The book is divided into two parts, with the first being the archaeology of the sites which the authors can put forth largely from personal knowledge, divided into regional groups of like sites. The second is an interpretation of this and the conclusions that can be drawn from it.

I will state at the outset that this book is not for everyone. Whereas Roman York will appeal to the beginner, and the Osprey book to most, and Wacher moves more into the wordy and academic, this book is one of the best available, but with its level of archaeological basis it might be a little dry and detailed for anyone who is not thoroughly invested in the subject,

So there we go. Four more books in my research pile. There are many more to go, so look out for a third review at some point.

Written by SJAT

October 21, 2019 at 12:42 pm

Colossus: Stone and Steel by David Blixt

with one comment

css

Every now and then you discover a book that has somehow completely passed you by. I generally like to think I’m aware of the better releases in the Roman genre. I write in it, so I keep my eye on it, of course. I became aware of Blixt and his books through mututal connection. I write books with the historical fiction collective known as H360. So does David. We’ve not worked on a project together yet, but there is that connection, and I discovered in looking at his Verona series that he also has a Roman series.

Now the H360 team don’t take on bad writers, so my interest was truly piqued. I opened the book not knowing what to expect. Sometimes I will read a book purely on the author’s name, sometimes on the title and sometimes (yes I know they say you shouldn’t) on the cover., without reading even a basic blurb. Consequently I had no idea what Colossus: Stone and Steel was about other than it was Roman and written by David Blixt.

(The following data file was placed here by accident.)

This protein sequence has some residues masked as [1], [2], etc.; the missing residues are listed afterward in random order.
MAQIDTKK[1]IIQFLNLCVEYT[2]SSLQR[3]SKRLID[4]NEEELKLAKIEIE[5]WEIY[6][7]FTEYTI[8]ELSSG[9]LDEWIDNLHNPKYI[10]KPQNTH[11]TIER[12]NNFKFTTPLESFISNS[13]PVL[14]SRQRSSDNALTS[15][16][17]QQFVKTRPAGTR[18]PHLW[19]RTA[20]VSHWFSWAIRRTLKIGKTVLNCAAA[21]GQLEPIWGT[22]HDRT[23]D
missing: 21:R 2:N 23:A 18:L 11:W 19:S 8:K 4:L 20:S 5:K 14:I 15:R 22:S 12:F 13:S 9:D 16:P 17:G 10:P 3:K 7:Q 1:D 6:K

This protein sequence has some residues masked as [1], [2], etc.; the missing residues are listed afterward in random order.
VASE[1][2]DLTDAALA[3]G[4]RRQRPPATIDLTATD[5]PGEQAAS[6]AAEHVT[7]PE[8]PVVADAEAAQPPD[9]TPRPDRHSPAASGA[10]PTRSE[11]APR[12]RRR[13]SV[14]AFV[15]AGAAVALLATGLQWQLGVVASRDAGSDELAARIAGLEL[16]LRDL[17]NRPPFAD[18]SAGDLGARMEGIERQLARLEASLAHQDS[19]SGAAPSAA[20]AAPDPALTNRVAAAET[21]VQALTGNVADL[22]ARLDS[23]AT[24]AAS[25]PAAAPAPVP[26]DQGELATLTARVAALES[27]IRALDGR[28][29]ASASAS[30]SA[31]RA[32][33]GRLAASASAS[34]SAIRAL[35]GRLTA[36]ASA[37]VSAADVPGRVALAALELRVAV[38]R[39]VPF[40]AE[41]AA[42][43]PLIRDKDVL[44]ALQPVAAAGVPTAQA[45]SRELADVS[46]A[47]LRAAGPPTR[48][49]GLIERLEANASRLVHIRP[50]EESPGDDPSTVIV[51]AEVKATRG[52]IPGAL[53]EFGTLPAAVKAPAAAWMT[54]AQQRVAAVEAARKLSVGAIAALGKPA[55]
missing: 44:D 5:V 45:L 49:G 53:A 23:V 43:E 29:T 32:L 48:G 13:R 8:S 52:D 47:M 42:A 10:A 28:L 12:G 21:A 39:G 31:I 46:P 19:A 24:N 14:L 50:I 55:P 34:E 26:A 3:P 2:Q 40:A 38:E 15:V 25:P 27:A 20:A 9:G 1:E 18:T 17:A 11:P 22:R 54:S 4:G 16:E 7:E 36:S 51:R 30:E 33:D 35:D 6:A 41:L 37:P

Pleasant surprise time. Stone and steel drew me in and kept me reading at any given opportunity until I hit the end and wished I had time to start the next book. Stone and Steel was simply an excellent book.

We start with excitement and atmosphere in first century Judea. The characters are fictional but very realistic and strong, and I was being quickly drawn in when I read a name, made instant connections and realised we were reading about the writer Josephus, one of my fave personalities in ancient Rome. In fact, I had toyed with writing the story of Flavius Josephus myself, and it was a project in a shelf somewhere. Glad I never tried, because I couldn’t do him the justice Blixt does.

You know why? Because this book is partially about Vespasian and the Flavian family, and Rome and its pernickety emperors and implacable consuls. But it is more about the Jewish people in Roman Judea and their struggles against sometimes Rome but more often each other. And while I know imperial Rome quite well, my familiarity with ancient Israel is less than fragmentary. So this book really struck me perfectly. It was at once familiar and strange, Roman and Jewish, imperial and rebellious. Blixt shows a deep understanding of the time and culture and displays a most impressive ability to portray this in fiction.

So now you know this is about the Flavians and Josephus and the Jewish War. And for those who  know the history I will also add the name Jotopata. This is the tale of brothers and friends and family on both sides in a war that no one really thinks can do any good. This is a tale of internecine warfare, of the unstoppable war machine and the uncrushable Jewish spirit. It is the story of a brutal siege and of cultures clashing.

Essentially, Stone and Steel is well-written, beautifully researched, clever, informative, atmospheric and a must read for every fan of the genre. The characters are fully fleshed-out, the action exciting, the history accurate. The book ranks up easily along with the very cream of Roman fiction. I heartily recommend it.

Read Blixt’s book. You won’t regret it.

Written by SJAT

December 24, 2018 at 11:41 pm

Enemy of Rome

with 2 comments